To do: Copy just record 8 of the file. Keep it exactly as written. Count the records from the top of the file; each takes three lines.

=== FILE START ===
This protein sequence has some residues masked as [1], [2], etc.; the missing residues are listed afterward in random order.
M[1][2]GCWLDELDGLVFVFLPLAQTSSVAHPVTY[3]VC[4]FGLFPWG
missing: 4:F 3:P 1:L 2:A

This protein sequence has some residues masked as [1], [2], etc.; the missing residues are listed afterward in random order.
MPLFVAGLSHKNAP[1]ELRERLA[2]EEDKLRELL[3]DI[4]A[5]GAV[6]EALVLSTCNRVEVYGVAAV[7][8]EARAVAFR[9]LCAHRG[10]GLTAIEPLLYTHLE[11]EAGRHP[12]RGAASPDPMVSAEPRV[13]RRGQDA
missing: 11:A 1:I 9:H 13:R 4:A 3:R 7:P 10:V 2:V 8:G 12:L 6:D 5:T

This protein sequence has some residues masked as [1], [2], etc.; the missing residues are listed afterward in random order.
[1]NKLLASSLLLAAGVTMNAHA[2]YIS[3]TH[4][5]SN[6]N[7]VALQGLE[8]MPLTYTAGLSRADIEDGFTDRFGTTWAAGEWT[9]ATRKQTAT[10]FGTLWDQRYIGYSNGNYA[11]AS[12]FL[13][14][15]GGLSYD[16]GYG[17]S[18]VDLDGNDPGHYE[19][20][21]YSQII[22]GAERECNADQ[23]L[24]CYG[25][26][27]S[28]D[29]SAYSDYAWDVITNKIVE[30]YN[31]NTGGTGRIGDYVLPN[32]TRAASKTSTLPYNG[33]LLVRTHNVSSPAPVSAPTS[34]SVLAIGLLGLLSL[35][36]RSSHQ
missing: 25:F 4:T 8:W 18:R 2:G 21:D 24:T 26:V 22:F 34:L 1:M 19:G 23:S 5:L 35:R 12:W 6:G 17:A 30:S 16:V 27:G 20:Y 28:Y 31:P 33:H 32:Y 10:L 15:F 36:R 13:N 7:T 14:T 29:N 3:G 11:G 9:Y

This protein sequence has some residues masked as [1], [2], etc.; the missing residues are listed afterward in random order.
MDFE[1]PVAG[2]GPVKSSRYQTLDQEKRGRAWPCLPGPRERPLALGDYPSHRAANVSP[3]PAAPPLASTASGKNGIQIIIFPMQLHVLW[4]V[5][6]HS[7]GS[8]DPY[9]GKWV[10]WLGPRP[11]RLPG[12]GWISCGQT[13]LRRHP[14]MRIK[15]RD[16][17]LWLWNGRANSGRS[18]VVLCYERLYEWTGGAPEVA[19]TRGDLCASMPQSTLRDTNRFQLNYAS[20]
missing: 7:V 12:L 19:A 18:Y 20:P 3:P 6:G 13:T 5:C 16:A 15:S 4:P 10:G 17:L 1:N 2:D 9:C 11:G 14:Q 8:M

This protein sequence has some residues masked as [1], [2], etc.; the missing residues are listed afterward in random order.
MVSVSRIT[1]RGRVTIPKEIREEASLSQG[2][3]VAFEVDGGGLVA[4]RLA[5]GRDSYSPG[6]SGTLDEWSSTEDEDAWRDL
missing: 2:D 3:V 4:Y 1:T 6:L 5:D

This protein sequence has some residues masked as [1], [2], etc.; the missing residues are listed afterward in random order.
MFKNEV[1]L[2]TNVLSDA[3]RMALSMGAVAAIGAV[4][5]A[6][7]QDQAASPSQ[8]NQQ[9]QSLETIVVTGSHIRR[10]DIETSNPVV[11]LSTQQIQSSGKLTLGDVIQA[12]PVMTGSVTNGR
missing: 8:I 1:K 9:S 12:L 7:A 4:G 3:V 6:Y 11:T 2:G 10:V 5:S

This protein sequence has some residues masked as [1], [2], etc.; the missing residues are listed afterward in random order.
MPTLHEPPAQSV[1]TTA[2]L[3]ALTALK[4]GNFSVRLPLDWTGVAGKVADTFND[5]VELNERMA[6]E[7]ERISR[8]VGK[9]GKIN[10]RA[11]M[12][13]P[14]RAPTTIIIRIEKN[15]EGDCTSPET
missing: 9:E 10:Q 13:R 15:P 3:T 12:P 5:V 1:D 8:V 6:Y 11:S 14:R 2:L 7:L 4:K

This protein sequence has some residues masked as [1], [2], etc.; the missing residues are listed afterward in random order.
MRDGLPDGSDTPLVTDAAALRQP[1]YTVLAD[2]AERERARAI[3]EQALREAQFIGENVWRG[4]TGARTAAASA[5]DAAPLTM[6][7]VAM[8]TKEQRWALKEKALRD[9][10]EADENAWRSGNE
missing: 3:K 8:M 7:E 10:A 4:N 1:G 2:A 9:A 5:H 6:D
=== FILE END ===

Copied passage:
This protein sequence has some residues masked as [1], [2], etc.; the missing residues are listed afterward in random order.
MRDGLPDGSDTPLVTDAAALRQP[1]YTVLAD[2]AERERARAI[3]EQALREAQFIGENVWRG[4]TGARTAAASA[5]DAAPLTM[6][7]VAM[8]TKEQRWALKEKALRD[9][10]EADENAWRSGNE
missing: 3:K 8:M 7:E 10:A 4:N 1:G 2:A 9:A 5:H 6:D